Unit 3: Incorporating Student Agency and Decision-Making in Writing Essays
Unit Kick Off
Take a moment to examine one of your writing lessons. Highlight portions of the lesson where you incorporate student choice. How do you think these choices impact student agency?
Growing up, I remember using the tried and true hamburger-style graphic organizer to write an essay. The approach was easy, organized, and what my teacher wanted. I went through the process of making sure my ideas fit into the hamburger outline. I didn't care about my essays. They were monotonous, voiceless, and repetitive, but I was checking off all the boxes needed to get a good grade. I was more focused on the structure of my essay than its purpose.
There are plenty of benefits to the 5 paragraph essay. The format provides an organized structure for students to express their ideas.
- An introduction
- 3 Body Paragraphs- Beginning, Middle, End
- Conclusion to reinforce the main idea and wrap up the piece
Something is comforting about the predictability of this structure. Both students and teachers know what to expect. But there's a more authentic way students can express complex thoughts and expand their thinking beyond five paragraphs.
When you break up learning into a series of steps, they never lead to authentic learning. When given step-by-step instructions, students don't realize their full potential and what they are capable of mastering on their own.
As educators, we can teach essay writing without squeezing the joy out of the process. Students can write rich and engaging essays- narrative, opinion, or persuasive- where they are passionate about the topic. One way to ensure students will enjoy the writing process is to provide them with choices. In this unit, you will learn different ways to incorporate student choice into writing curricula to foster student autonomy and interest.
What's so Wrong with Using the 5 Paragraph Essay?
Read the following excerpt from Penny Kittle and Kelly Gallagher's book, Four Essential Studies: Beliefs and Practices to Reclaim Student Agency, to find out how the five-paragraph essay formula affects students in the present and how it will impact them in future academia.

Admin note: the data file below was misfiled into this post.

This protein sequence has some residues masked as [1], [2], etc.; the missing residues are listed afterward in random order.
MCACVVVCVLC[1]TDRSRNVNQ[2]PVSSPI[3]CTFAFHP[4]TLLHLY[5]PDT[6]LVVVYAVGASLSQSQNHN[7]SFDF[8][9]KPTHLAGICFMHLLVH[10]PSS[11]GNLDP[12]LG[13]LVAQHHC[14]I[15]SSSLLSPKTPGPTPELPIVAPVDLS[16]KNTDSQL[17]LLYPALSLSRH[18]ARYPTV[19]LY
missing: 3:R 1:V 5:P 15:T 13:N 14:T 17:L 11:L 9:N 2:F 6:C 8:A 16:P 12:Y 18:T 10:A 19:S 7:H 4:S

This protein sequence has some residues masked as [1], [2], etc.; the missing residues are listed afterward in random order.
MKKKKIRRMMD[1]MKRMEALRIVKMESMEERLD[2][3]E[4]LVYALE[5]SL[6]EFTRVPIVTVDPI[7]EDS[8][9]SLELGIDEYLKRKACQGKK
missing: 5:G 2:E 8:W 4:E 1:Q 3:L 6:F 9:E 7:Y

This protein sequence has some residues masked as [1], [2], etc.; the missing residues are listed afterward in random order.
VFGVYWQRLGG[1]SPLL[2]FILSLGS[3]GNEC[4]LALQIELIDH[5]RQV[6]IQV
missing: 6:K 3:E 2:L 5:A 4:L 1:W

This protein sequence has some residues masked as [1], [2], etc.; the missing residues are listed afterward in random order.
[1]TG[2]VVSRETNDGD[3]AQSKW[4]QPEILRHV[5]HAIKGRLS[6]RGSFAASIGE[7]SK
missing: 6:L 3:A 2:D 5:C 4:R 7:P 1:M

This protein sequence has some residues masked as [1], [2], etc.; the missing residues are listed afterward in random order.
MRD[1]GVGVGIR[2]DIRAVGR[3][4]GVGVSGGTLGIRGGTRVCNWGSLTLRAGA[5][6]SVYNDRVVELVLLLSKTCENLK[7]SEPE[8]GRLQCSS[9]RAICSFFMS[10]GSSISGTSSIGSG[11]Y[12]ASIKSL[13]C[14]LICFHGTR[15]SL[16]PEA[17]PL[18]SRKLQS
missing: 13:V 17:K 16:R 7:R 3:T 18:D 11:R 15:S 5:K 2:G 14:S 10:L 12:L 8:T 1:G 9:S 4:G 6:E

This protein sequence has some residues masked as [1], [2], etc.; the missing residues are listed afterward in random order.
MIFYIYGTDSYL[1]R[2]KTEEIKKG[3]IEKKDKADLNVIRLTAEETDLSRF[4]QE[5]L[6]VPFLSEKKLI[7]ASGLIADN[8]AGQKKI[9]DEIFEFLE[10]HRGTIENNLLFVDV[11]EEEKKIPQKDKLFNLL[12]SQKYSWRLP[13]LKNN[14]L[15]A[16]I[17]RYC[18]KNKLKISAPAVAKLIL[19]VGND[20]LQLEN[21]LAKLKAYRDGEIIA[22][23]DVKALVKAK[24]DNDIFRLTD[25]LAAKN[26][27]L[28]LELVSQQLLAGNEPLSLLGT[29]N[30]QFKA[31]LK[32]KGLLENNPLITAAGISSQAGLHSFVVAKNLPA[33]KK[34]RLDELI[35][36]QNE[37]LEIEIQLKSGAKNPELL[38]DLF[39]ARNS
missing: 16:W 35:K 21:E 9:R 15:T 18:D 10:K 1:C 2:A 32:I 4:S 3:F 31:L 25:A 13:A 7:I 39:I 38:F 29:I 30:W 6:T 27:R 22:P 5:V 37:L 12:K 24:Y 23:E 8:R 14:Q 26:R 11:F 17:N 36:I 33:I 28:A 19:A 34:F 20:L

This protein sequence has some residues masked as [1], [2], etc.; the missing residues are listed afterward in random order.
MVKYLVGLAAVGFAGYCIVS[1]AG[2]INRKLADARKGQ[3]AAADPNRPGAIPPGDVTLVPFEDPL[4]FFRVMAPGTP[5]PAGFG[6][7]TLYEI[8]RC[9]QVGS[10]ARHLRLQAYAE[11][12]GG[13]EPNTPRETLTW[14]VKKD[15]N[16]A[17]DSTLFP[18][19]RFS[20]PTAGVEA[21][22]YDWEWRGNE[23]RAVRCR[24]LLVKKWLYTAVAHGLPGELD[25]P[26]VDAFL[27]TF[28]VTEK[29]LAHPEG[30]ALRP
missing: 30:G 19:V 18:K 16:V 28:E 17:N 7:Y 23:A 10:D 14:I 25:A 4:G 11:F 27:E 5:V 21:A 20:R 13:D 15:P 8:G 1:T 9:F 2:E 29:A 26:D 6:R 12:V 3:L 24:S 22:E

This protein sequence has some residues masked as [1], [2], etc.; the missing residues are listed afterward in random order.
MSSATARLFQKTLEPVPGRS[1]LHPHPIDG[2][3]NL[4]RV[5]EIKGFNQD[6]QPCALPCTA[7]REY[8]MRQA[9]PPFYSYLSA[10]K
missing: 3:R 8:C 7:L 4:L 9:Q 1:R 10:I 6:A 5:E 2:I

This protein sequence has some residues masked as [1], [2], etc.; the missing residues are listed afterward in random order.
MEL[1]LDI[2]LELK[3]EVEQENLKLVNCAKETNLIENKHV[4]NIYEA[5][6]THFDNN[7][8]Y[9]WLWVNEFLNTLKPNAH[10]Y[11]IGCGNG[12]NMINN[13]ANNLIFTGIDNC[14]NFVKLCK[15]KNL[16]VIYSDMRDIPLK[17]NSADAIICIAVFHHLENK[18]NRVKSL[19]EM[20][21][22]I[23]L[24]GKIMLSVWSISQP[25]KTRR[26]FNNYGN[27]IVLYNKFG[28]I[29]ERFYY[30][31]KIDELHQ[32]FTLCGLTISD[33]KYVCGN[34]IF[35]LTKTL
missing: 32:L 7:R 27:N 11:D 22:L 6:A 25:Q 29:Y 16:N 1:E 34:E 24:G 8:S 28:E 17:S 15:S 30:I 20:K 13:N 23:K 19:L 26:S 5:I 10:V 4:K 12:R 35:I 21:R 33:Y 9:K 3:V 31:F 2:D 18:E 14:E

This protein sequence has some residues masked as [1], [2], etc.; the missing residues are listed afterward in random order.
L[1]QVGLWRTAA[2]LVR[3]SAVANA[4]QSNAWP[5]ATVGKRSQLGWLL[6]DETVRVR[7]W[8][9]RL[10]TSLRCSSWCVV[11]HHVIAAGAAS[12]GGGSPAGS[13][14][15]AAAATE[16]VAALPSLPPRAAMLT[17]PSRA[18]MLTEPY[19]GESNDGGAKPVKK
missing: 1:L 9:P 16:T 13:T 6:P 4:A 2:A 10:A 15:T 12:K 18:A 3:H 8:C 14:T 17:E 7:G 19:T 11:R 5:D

Key Takeaways from the Reading
- Step-by-step instruction masquerades as learning; formulaic writing limits student opportunity to generate and organize ideas and make decisions on format and style.
- Student autonomy is further constrained when educators choose the topic and the audience for student writing.
- In higher education, students are expected to make decisions about their writing. Many students lack the experience to write, develop and explore their ideas and questions, and organize their thoughts in a paper utilizing a format other than the five-paragraph essay.
- Reimagining writing instruction to include choice must incorporate new teaching practices and additional opportunities to provide students with feedback during the writing process.
Why is it important to provide students with choices?
Providing students with developmentally appropriate choices can help foster student autonomy and intrinsic motivation. Watch the following video from Education Week to discover ways to incorporate choice into the classroom.
Key Takeaways from the Video
- Providing students with choices and control over their writing will directly impact their intrinsic motivations to be better writers. They will want to improve their writing skills for themselves over receiving a good grade.
- There are different types of choices teachers can incorporate into the classroom and instruction:
- Organizational choice- Choice in organizing the classroom environment (seating arrangements, partner/small group work, class expectations).
- Procedural Choice- Choice in the process and the result of an assignment or project.